The iPhone 6 is due in September. And this forthcoming event stimulated our recent blog post on Harvard Blog Network.
The build-up to its launch will almost certainly follow the Steve Jobs M.O. Device specifications will remain a closely guarded secret until the launch date (unless an employee forgets his phone at a bar). There will be long lines at stores. We probably won’t be able to actually get the product for a couple of months after the launch. And, of course, users (we) will have no input into what we actually get; Steve Jobs’ dictum that “people don’t know what they want until you show it to them” is still an act of faith for Apple’s management.
But is this the only way to launch new products? Let’s think for a second about the risks inherent in this approach. Imagine that something goes wrong and a hardware glitch makes it necessary to recall and/or repair all products (remember the iPhone4 Antenna problem)? Or what if a certain feature or the device as a whole is a complete miss with consumers (think Apple Maps)?
All this secrecy comes at a price, both in the supply chain and by creating a difficult workplace. Consider how many people have to keep the secrets: factory workers, supply chain workers, and retail employees. Current employees will work weeks of overtime and self-employed contractors will be hired in the thousands. According to some media outlets, Apple already announced restrictions for employee vacation in Germany, probably because of the launch. This elaborate planning process is complex, expensive, and risky.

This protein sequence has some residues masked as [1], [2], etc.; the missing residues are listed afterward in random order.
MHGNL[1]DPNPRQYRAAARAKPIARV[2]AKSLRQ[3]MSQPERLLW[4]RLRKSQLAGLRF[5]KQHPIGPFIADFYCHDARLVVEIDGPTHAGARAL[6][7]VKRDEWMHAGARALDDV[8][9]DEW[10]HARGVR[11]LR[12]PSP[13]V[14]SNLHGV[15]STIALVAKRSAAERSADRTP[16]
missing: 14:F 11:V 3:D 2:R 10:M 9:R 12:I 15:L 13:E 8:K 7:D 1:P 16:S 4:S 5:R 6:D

But what is the alternative? In “Why The Lean Startup Changes Everything,” Steve Blank argues for “experimentation over elaborate planning, customer feedback over intuition, and iterative design over traditional ‘big design up front’ development”. Blank’s approach is as relevant to new product launches as to new companies: they are also highly uncertain, with many unknown unknowns.
One of Apple’s competitors is already applying just such an approach to new product launches. Founded in 2010, Xiaomi is one of the biggest Chinese smartphone companies. Its revenues last year were already more than $5 billion — not bad for a three-year old.
Unlike Apple, Xiaomi produces its products in small batches, allowing for easy changes based on user feedback. Every Friday there is a major feature update of the operating system and a round of feedback from expert consumers. Because Xiaomi only sells directly to consumers (unlike Apple, which goes through many intermediaries), the company can collect all this feedback and build it into the next generation of devices.
In essence, the phone you buy this week can be different from what you’ll buy next week. As one example of the benefits of this approach, Xiaomi got its operating system translated into 24 languages by users and the company didn’t spend a dime. User feedback led to the creation of a very different and much more flexible device. Xiaomi allows users to swap the battery, replace a memory card, change case backs, and remove the SIM card.
Don’t get us wrong: we are not saying that Xiaomi has a better product than Apple: they are priced differently and they appeal to different segments of the market. We both use iPhones, not Xiaomi products. But many companies that try to take clues from Apple’s playbook on innovation will fail because they don’t have the marketing clout and brand appeal to push products rather than pull ideas. Further, Apple’s model is driven by the creative genius of individuals like Steve Jobs, who are not easy to find. Without these resources, a company might be much better off following the Xiaomi playbook. This is the kind of iterative, discovery-driven planning approach we advocate in the forthcoming book The Risk-Driven Business Model: Four Questions that Will Define Your Company.